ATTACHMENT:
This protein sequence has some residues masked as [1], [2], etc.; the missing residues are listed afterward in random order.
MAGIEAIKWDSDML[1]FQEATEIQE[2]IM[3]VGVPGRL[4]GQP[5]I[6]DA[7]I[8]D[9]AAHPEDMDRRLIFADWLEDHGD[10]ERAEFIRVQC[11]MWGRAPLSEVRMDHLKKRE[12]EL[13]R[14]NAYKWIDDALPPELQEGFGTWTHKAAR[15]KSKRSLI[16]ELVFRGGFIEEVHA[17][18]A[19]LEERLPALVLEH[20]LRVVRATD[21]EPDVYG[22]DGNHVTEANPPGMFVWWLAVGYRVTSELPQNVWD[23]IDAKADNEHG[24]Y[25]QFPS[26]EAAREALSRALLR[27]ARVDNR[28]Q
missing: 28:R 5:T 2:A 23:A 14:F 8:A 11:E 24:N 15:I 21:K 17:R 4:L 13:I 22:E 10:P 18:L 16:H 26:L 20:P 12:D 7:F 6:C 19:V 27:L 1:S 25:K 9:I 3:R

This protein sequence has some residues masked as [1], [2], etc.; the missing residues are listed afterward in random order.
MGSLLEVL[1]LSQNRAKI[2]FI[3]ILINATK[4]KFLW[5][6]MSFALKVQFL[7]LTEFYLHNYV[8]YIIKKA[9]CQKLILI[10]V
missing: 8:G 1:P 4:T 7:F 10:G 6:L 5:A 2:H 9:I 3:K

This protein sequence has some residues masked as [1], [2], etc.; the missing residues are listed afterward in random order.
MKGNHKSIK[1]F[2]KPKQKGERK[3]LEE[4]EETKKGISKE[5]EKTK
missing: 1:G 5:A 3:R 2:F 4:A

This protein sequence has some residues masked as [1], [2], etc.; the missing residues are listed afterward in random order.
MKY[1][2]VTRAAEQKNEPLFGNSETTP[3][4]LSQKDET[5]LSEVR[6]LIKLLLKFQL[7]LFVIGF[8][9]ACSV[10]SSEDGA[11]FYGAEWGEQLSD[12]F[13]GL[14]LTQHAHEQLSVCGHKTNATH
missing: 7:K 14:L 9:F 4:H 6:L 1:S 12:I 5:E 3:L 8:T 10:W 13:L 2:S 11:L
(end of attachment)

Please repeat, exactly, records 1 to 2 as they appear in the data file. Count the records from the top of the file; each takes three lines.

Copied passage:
This protein sequence has some residues masked as [1], [2], etc.; the missing residues are listed afterward in random order.
MAGIEAIKWDSDML[1]FQEATEIQE[2]IM[3]VGVPGRL[4]GQP[5]I[6]DA[7]I[8]D[9]AAHPEDMDRRLIFADWLEDHGD[10]ERAEFIRVQC[11]MWGRAPLSEVRMDHLKKRE[12]EL[13]R[14]NAYKWIDDALPPELQEGFGTWTHKAAR[15]KSKRSLI[16]ELVFRGGFIEEVHA[17][18]A[19]LEERLPALVLEH[20]LRVVRATD[21]EPDVYG[22]DGNHVTEANPPGMFVWWLAVGYRVTSELPQNVWD[23]IDAKADNEHG[24]Y[25]QFPS[26]EAAREALSRALLR[27]ARVDNR[28]Q
missing: 28:R 5:T 2:A 23:A 14:F 8:A 11:E 24:N 15:I 21:K 17:R 4:L 13:I 22:E 10:P 18:L 16:H 26:L 20:P 12:D 7:F 6:C 19:V 27:L 1:S 25:K 9:I 3:R

This protein sequence has some residues masked as [1], [2], etc.; the missing residues are listed afterward in random order.
MGSLLEVL[1]LSQNRAKI[2]FI[3]ILINATK[4]KFLW[5][6]MSFALKVQFL[7]LTEFYLHNYV[8]YIIKKA[9]CQKLILI[10]V
missing: 8:G 1:P 4:T 7:F 10:G 6:L 5:A 2:H 9:I 3:K